Paul B. Preciado

Paul B. Preciado is a writer, philosopher, curator, and one of the leading thinkers in the study of gender and sexual politics. He is the author of Pornotopia (Zone Books) for which he was awarded the Sade Prize in France, and other books.

  • An Apartment on Uranus

    An Apartment on Uranus

    Chronicles of the Crossing

    Paul B. Preciado

    A “dissident of the genus-gender system” reflects on gender transitioning and political and cultural transitions in technoscientific capitalism.

    Uranus, the frozen giant, is the coldest planet in the solar system as well as a deity in Greek mythology. It is also the inspiration for uranism, a concept coined by the writer Karl Heinrich Ulrich in 1864 to define the “third sex” and the rights of those who “love differently.” Following Ulrich, Paul B. Preciado dreams of an apartment on Uranus where he might live beyond existing power, gender and racial strictures invented by modernity. “My trans condition is a new form of uranism,” he writes. “I am not a man. I am not a woman. I am not heterosexual. I am not homosexual. I am not bisexual. I am a dissident of the genus-gender system. I am the multiplicity of the cosmos trapped in a binary political and epistemological system, shouting in front of you. I am a uranist confined inside the limits of technoscientific capitalism.”

    This book recounts Preciado's transformation from Beatriz into Paul B., but it is not only an account of gender transitioning. Preciado also considers political, cultural and sexual transition, reflecting on issues that range from the rise of neo-fascism in Europe to the technological appropriation of the uterus, from the harassment of trans children to the role museums might play in the cultural revolution to come. An Apartment on Uranus is a bold, transgressive, and necessary book.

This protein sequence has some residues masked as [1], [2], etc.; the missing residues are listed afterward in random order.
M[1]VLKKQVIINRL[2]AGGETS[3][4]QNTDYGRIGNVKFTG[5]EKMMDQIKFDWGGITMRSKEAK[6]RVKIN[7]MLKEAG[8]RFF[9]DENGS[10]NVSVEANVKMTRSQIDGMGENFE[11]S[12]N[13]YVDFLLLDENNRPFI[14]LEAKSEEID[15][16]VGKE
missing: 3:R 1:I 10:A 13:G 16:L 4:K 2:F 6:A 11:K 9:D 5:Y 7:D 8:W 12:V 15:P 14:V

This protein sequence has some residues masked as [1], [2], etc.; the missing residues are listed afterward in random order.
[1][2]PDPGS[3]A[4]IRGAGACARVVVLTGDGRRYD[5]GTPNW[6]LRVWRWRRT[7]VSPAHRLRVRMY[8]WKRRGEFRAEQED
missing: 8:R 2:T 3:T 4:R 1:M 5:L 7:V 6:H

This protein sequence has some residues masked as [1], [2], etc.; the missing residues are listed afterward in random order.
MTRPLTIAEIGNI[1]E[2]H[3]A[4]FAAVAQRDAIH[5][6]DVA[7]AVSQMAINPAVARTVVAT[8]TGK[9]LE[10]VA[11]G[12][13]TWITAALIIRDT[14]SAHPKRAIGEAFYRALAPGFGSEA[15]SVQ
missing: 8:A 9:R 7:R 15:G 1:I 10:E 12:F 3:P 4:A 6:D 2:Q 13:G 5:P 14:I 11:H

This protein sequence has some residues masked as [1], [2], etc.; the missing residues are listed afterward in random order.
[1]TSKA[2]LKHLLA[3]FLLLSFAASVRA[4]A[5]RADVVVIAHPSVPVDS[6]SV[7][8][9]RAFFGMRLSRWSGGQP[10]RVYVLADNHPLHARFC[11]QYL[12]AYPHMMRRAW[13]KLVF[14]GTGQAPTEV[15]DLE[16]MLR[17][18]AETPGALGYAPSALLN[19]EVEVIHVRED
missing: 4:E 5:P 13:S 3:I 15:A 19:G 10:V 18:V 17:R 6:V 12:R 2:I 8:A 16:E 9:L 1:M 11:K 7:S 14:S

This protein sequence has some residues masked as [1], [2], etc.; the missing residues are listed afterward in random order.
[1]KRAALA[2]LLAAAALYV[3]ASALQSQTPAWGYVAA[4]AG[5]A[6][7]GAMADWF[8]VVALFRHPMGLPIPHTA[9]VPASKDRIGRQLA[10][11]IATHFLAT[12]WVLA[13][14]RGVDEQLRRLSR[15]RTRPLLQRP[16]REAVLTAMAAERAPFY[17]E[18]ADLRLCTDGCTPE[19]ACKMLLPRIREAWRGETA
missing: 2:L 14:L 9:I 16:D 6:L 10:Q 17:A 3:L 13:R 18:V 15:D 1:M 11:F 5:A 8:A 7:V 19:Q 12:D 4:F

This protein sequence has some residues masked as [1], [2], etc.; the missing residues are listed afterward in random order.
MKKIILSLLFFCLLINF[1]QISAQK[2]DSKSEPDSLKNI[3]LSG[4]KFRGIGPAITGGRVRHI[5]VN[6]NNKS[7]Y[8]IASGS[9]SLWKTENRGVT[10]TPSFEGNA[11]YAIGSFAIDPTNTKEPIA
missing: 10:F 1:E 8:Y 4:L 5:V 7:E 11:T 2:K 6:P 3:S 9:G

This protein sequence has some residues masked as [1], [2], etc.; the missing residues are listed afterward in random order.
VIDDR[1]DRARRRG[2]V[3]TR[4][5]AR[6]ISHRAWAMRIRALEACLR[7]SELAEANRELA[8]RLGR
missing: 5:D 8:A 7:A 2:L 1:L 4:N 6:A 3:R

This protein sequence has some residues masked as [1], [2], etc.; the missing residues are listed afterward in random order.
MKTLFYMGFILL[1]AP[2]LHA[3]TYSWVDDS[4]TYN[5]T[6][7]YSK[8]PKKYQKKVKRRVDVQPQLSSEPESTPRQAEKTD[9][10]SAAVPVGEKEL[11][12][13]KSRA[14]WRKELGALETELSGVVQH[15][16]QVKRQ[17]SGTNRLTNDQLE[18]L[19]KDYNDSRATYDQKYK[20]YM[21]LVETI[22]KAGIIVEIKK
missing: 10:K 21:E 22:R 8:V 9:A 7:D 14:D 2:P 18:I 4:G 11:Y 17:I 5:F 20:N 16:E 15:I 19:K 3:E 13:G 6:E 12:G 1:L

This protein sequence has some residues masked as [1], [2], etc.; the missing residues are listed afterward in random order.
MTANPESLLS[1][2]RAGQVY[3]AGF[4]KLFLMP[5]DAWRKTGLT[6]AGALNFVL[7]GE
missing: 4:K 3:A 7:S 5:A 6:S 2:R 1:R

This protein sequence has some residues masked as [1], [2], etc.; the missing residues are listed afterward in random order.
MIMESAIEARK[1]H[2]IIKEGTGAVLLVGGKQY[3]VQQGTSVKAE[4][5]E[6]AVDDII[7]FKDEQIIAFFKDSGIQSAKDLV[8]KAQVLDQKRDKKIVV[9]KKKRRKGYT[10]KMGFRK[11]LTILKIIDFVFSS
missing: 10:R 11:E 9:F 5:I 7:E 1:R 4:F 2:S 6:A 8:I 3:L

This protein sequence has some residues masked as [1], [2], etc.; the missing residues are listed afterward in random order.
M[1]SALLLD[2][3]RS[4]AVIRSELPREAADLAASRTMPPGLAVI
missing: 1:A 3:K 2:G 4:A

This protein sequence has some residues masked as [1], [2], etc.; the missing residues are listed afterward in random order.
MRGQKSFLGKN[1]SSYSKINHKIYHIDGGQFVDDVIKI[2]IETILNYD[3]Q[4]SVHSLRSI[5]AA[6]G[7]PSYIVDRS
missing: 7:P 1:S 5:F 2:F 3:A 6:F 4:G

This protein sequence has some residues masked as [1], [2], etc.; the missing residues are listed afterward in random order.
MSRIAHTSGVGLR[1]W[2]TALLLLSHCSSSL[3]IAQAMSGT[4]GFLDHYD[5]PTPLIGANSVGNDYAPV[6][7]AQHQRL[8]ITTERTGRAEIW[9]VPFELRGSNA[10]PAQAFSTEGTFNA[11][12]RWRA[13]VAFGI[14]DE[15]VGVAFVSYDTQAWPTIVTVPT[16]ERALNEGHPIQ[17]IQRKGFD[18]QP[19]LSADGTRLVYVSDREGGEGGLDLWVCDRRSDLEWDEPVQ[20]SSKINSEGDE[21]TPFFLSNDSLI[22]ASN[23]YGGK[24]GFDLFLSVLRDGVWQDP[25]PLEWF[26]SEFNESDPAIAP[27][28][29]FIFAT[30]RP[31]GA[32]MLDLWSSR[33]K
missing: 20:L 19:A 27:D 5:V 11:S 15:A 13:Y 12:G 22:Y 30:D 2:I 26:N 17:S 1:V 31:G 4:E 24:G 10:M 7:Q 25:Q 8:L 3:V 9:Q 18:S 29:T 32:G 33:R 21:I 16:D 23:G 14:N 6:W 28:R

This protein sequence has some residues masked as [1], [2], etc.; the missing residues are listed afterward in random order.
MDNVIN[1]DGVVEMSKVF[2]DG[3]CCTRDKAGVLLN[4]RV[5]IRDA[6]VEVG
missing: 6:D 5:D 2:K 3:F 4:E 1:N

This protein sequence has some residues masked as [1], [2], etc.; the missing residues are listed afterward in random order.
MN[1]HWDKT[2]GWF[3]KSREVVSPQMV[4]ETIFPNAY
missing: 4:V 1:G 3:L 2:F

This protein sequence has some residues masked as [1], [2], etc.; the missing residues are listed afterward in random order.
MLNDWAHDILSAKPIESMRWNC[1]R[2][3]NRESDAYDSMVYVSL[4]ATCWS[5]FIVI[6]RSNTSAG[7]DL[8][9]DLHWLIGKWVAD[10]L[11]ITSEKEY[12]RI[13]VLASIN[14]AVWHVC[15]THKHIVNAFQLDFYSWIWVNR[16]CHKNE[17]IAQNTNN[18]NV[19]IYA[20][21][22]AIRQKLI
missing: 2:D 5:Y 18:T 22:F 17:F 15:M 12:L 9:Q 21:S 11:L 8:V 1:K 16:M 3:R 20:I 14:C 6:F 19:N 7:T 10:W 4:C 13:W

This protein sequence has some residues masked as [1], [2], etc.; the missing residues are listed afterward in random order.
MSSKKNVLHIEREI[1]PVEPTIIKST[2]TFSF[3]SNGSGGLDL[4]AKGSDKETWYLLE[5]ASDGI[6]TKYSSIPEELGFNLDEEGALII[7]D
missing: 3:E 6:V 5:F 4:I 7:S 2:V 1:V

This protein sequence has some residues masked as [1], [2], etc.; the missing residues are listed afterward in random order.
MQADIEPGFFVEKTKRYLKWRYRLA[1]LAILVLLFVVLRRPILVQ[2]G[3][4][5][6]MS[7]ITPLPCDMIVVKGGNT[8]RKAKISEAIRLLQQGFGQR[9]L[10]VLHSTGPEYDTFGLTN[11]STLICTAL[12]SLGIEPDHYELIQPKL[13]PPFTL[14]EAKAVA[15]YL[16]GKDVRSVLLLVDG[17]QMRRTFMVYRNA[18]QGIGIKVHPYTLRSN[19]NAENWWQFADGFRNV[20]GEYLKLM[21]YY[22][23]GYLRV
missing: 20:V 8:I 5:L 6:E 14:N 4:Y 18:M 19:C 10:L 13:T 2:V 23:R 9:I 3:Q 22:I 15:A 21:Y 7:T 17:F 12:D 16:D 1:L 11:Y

• Paperback $16.95
  • Pornotopia

    Pornotopia

    An Essay on Playboy's Architecture and Biopolitics

    Paul B. Preciado

    Design objects, bachelor pads, and multimedia rotating beds as expressions of the relationships among architecture, gender, and sexuality.

    Published for the first time in 1953, Playboy became not only the first pornographic popular magazine in America, but also came to embody an entirely new lifestyle that took place in a series of utopian multimedia spaces, from the fictional Playboy's Penthouse of 1956 to the Playboy Mansion of 1959 and the Playboy Clubs of the 1960s. At the same time, the invention of the contraceptive pill offered access to a biochemical technique able to separate (hetero)sexuality and reproduction, troubling the traditional relationships between gender, sexuality, power, and space.

    In Pornotopia, Paul Preciado examines popular culture and pornographic spaces as sites of architectural production. Combining historical perspectives with insights from critical theory, gender studies, queer theory, porn studies, and the history of technology, and drawing from a range of primary transdisciplinary sourcestreatises on sexuality, medical and pharmaceutical handbooks, architecture journals, erotic magazines, building manuals, and novels—Preciado traces the strategic relationships among architecture, gender, and sexuality through popular sites related to the production and consumption of pornography: design objects, bachelor pads, and multimedia rotating beds. Largely relegated to the margins of traditional histories of architecture, these sites are not mere spaces but a series of overlapping systems of representation. They are understood here not as inherently or naturally sexual, nor as perverted or queer, but rather as biopolitical techniques for governing sexual reproduction and the production of gender in modernity.

    • Hardcover $29.95 £24.00
    • Paperback $24.95 £20.00